“Untied” b/w “Bury Me Standing” 7”
There must be more than one set of ears governing the Hozac intake/output pipeline. A wildly inconsistent label can be wonderful so long as one extreme is extremely interesting/inspired, and for this particular patch of history, Hozac is like watching several days’ worth of “The Wire” back-to-back with seasons of “According to Jim.” Fey Gods is a haunting, unprecedented mood-setter with the best of ‘em, and a solid representative of the “should” part of home-recording circa-2010’s “just because everyone can, doesn’t mean that everyone should” doctrine. Hey, if a record can sound like 400 discarded reverb units marched up single-file and took a dump on the first three Sisters of Mercy 7”s and still find itself repeatedly spun during pleasure-listening time, it’s the sound of something being done right. 500 copies.
Fix My Head/Knife in the Leg
Looks like somebody got into the short range time machine and sent me a 2002 themed record? Razorblade/suicide imagery, magenta halftone patterns, Photoshop default star shapes, and my biggest pet peeve: distressed text that is just regular text with sharp chunks taken out. When shit degrades, it degrades all over; the letters’ edges shouldn’t stay crisp. Also, you can’t put drop shadows on distressed text. Onto the music: Oakland’s Fix My Head plays fast USHC, with enough hooks and turns to keep it out of the “no frills” territory, like a not-as-wild H100s, but with Tony Erba singing. They’ve got the obligatory song about those damn hipsters and their coke. Poland’s Knife in the Leg are more melodic, but still rough, giving their side that Paint It Black sound. Octave chords and sweeping leads add to that emotional amazingcore EuroxEdge kinda ambiance. They reinforce the time machine theory by keeping it early ‘00s with songs about limited vinyl, and another one about the hipsters, but being Euros it’s most likely club punx, and that they’re ok with it. Comes with a download code.
“Turquoise Hotel” b/w “Doldrums” 7”
Hope you like monotony, as well as familiarity with all things going on down on the sticky movie theater floor that is the lo-fi/shitgaze poopdeck of 20xx. I’d been told Fungi Girls were a better band than what’s evidenced in between these two stylistically mix’d-n-match’d songs – a little surf, a little reverb, diminutive male vocals, a lot of repetition, and no personality to speak of. If you like the Fall, JAMC, Crystal Stilts, and the Vivian Girls, and you don’t think about why, this is gonna be your favorite record for like 12 minutes at some point. But why stop here when there’s something newer and shinier around the bend? 500 copies.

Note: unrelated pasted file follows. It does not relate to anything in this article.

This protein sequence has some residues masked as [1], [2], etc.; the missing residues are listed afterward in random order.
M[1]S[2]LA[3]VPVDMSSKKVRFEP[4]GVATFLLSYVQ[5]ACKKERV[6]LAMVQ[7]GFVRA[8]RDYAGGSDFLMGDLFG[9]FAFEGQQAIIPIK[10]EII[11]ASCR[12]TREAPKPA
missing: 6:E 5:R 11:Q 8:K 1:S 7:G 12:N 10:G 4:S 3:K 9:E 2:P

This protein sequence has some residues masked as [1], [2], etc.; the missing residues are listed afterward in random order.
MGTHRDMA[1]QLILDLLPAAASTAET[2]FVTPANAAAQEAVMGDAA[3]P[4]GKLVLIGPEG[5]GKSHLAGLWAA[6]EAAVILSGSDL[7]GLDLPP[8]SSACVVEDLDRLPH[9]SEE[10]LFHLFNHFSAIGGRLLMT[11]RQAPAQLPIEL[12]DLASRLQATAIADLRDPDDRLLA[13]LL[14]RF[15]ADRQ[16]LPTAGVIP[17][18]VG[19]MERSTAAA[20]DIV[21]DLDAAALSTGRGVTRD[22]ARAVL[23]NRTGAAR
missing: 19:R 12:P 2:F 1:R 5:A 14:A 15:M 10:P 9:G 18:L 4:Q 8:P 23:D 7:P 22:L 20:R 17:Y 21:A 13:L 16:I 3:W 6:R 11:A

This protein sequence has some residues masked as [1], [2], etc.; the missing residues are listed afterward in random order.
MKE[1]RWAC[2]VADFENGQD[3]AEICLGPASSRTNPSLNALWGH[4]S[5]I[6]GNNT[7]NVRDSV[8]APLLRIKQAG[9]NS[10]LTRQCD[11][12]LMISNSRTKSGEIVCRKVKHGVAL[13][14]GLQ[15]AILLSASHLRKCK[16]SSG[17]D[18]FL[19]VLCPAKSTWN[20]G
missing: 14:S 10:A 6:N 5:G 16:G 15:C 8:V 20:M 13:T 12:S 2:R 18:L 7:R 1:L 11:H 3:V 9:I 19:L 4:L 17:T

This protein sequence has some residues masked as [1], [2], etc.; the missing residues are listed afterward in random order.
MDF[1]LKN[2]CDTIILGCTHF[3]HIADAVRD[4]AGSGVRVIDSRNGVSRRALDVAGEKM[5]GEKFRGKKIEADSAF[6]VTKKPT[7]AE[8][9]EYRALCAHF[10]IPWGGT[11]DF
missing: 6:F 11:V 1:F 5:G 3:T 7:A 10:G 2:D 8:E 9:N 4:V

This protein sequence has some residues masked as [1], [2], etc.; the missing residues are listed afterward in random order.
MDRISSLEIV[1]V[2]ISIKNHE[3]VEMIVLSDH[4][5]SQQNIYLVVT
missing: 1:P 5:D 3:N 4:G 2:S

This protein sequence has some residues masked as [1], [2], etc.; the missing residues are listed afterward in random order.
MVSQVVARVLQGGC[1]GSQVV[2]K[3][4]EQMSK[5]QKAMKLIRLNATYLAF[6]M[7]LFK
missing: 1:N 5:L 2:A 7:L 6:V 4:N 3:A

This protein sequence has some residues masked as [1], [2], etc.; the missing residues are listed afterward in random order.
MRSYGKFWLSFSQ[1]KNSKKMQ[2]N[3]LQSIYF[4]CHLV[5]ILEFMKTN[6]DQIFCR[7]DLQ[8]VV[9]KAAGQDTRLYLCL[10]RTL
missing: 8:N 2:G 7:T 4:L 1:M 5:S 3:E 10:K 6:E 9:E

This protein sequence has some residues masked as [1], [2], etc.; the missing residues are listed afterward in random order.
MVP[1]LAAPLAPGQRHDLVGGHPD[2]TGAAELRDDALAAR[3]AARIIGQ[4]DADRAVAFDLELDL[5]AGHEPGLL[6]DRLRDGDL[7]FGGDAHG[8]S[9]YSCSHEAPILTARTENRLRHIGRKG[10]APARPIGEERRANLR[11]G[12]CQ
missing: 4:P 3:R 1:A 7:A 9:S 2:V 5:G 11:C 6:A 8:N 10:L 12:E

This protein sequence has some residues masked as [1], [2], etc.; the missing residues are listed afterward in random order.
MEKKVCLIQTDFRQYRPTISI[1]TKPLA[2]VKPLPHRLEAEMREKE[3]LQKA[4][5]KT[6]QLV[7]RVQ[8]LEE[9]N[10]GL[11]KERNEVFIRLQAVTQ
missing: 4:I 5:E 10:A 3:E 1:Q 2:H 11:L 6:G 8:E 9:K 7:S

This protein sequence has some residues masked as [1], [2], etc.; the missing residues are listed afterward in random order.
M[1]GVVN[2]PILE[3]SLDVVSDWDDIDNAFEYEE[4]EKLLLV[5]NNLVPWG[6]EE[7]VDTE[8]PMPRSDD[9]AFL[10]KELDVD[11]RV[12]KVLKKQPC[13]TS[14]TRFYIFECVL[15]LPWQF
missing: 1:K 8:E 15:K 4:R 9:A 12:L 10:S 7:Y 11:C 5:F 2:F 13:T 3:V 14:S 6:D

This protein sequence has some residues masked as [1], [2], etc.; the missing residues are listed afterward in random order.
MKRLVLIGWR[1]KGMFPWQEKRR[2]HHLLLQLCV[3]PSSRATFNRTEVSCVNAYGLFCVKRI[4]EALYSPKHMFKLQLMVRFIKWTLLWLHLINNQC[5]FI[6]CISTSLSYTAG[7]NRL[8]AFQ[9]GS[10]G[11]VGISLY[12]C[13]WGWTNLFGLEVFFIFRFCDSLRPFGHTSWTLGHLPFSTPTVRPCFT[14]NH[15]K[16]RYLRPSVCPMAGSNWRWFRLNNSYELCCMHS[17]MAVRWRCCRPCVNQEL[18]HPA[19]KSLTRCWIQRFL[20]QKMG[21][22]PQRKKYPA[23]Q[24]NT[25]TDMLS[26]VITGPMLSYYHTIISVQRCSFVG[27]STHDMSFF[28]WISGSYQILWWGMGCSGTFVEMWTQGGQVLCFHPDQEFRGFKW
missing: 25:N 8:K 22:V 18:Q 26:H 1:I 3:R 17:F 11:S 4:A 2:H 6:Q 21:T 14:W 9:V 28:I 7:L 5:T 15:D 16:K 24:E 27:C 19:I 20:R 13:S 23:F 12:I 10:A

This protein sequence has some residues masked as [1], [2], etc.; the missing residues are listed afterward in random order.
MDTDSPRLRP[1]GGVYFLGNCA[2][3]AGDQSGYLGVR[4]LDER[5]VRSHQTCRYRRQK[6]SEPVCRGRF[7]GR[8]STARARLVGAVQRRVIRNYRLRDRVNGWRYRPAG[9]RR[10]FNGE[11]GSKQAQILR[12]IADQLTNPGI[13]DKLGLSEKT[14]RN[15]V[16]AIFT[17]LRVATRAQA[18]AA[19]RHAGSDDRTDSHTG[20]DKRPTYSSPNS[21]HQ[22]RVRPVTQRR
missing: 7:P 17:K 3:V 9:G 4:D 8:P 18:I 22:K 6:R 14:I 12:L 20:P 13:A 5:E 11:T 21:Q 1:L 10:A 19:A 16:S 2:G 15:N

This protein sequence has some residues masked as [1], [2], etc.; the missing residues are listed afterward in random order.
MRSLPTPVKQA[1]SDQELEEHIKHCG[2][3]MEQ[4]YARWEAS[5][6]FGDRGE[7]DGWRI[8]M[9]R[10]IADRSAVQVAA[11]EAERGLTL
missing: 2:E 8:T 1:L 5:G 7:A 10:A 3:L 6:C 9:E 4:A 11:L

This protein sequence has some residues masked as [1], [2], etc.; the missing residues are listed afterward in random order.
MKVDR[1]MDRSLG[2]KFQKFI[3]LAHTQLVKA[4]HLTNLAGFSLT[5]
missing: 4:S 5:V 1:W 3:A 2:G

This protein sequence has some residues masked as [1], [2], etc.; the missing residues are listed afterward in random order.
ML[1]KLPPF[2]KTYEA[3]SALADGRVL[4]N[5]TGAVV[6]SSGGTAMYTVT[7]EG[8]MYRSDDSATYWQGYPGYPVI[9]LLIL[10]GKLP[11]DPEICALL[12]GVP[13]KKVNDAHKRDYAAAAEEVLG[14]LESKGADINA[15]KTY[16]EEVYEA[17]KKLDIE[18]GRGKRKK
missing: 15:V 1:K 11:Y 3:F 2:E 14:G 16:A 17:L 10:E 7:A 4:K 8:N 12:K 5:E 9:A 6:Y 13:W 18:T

Gaze 1 CS
Junked up, scrap heap electronics on this tape offering by SF based outsider noise label Beach House. Sounds a lot like the early Mudboy output, or a release that would have a quiet home on the DNT imprint, filled with circus-like synthesizers and distorted, echoey vocals that play like a pisstake on electronic music. Very well assembled; even though each track sounds extremely different from the next, there is a hard-to-define signature weirdo thread that strings them all string together. I’m iooking forward to seeing what this label-cum-rodeo of like-minded artists has in store for the future.
Not Friends 7” EP
Burly, melodic punk from Calgary, a good place. Four simple, shouty songs with a good notion of how to craft a pop hook and beat its hide raw. What their singer lacks in subtlety, the trio makes up for in the sort of unison guitar/bass action you might have heard on parts of You’re Living All Over Me, or maybe that mythical Descendents/Minutemen combo that never materialized. The Miscendents. Better than Minuteflag, anyway. Short songs, catchy shit. Not much else to say. These get the job done. 500 copies (100 red, 400 clear).
Remember all that mediocre indie rock of the mid-’90s? (Hey! – ed.) Well, Hari Kari is not gonna let us forget about that time which most would like to keep in the past. (HEY! – ed.) Eight song demo by this Olympia, WA three piece in which every song sounds pretty much like the last … that being forgettable. At times, they remind me of a sloppy Honor Role or Chavez at their worst, even possibly channeling Sebadoh, only not all that good or cohesive. Lacking any style or charisma, this band is referencing a sound of their early Sub-Pop/Merge fantasies but missing the mark by a long shot. (email to hari.kari.hari.kari [at] gmail [dot] com”)
The Joe Hebert Band
“I Don’t Wanna Be A Preppy” b/w “First Date” 7”
Fans of the lighter side of KBD punk and raw power pop can’t really lose with the A-side of this reissued collector’s fave, of which original copies are so scarce that less than an armful have been accounted for. The great preppy scourge of the ‘80s was frustrating rockers everywhere, and this 1981 single is proof that Blaines and Buffys were causing a ruckus in Rhode Island. Our man Hebert has fallen for a girl, it seems, but sure enough she’s been bitten under the sweater set by the prep bug. He’s not having it, and with a rude and crude fuzz tone supporting the sheer force of his voice, he sounds off on the topic with an increasingly unhinged delivery. But the flip “First Date” is not to be overshadowed, its chorus one of the more uncanny earworms to nestle in my lobes recently. It features the same inept yet pulverizing fuzz and a “real people” linguist’s dream as he hollers “I only got five bucks!” in all his L’il Rhodey glory. The backing band was the comparably obscure locals, the Tits, and Joe went on to drivetime radio “morning zoo” and regional comedy infamy. If this sort of stuff floats your boat shoes, you won’t regret gripping this one.